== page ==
Two networks, two deals, two days, and suddenly the broadcast television business is transformed.
On Monday, the flush, high-rolling Walt Disney Co. swoops out of nowhere and scoops up Capital Cities/ABC, a far-flung, international media empire crowned by broadcast TV's top-rated network in prime time.The price: $19 billion, the second-biggest merger in U.S. history.
Then, on Tuesday, in a much-rumored, much-reported deal, a battered Westinghouse buys CBS, a TV network running third in prime time. The price: $5.4 billion.
NBC, a subsidiary of General Electric Co., was the only network not in play, and GE has rebuffed would-be suitors by insisting on "strategic alliances" rather than an outright sale.
Disney says it will transmute into a "vertically integrated" company that makes, sells and distributes the programming of both companies. Westinghouse boasts of the "synergies" between its profitable broadcast group and CBS's.
"CBS's problems may be harder to solve than any network has faced in the past," said former NBC President Grant Tinker, who brought NBC out of third place in the 1980s. "But the deal does suggest that there is life in the old network system yet - and I agree with that."
The Westinghouse-CBS lineup of owned-and-operated TV stations would reach 33 percent of the nation, and radio stations would reach 35 percent.
"We're broadcasters," Westinghouse CEO Michael Jordan said. "We know about affiliate relationships, we know about station management and have an excellent track record in managing our station group, Group W."
CBS, still top-rated in late-night and daytime viewing, was No. 1 just a year ago. It promptly lost a dozen affiliates - and NFL broadcast rights - to Fox Broadcasting Co. But no one would claim it has gone belly-up.
"A couple of years ago, people were writing off NBC," said Steve Sternberg, a media analyst for BJK&E Media Group. "This is a really cyclical business, and it only takes one or two successes to turn a network around."
CBS might even have challenged ABC in prime time last season, had its medical drama, "Chicago Hope," become the blockbuster that NBC's "ER" became, Sternberg notes. "CBS might have been a challenger for first place this year."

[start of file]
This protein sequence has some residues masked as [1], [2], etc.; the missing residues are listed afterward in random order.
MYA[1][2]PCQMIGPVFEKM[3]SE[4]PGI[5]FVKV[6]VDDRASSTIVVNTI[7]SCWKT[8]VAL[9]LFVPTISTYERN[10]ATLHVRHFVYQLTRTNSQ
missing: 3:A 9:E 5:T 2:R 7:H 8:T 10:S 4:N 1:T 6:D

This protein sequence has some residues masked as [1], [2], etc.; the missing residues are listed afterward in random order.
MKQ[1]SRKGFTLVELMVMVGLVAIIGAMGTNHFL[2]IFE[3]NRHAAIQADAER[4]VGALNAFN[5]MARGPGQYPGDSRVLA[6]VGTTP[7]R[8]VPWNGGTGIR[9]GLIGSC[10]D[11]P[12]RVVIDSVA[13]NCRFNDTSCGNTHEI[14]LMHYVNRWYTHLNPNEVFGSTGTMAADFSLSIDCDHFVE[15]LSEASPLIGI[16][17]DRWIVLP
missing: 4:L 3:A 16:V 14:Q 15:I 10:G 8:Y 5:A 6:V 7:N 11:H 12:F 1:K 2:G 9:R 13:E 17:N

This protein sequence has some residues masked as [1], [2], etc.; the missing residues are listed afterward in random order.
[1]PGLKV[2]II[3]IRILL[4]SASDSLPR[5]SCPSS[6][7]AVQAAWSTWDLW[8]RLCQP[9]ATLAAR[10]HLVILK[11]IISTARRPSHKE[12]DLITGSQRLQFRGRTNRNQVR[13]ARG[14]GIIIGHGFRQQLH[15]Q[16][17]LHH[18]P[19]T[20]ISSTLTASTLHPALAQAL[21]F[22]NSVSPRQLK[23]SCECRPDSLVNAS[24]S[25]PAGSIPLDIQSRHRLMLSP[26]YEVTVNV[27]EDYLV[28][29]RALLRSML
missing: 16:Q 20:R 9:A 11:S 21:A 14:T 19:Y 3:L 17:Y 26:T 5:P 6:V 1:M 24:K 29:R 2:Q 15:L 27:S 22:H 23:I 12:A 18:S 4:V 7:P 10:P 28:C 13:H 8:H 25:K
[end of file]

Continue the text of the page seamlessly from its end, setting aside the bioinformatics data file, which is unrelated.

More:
With the fall season in the wings, Sternberg predicts CBS will finish the '95-96 season a much stronger third, separated from top-ranked ABC by little more than half a million households.
Hadassa Gerber, executive vice president of DeWitt Media, looks for CBS to win Sunday and Saturday nights and to close the gap behind second-place NBC.
They base their predictions on CBS's radically tweaked fall schedule, which offers 11 new shows and leaves only one night unchanged.
CBS is aggressively courting younger viewers - a stratagem Westinghouse endorses - despite its traditional appeal to an older audience less attractive to advertisers.
"They need to get younger," Sternberg said. "It's probably not going to happen overnight, but they seem to be going in the right direction."
First the merger, then the list
David Letterman wasted no time taking aim at his new bosses, lampooning Westinghouse in his Top 10 list the same day the industrial conglomerate bought CBS.
Tuesday's "Late Show" list touted "Ways CBS Will Be Different Now that It's Owned by Westinghouse":
10. Andy Rooney is now dishwasher safe.
9. My first question for each guest will be, "So tell me about your appliances?"
8. CBS executives replaced by whole new batch of weasels.
7. CBS News to add spin cycle.
6. Thanks to advanced refrigerator technology, Ed Sullivan Theater will dip down to 4 below zero.
5. "Late Show" replaced by hourlong shot of washing machine.
4. "60 Minutes" doing a lot more investigation of that Maytag outfit.
3. I get to use slightly rewritten G.E. jokes from the late '80s.
2. Dan Rather's new co-anchor: A coffee pot.
1. Five words: "Dr. Quinn, Refrigerator Repair Woman."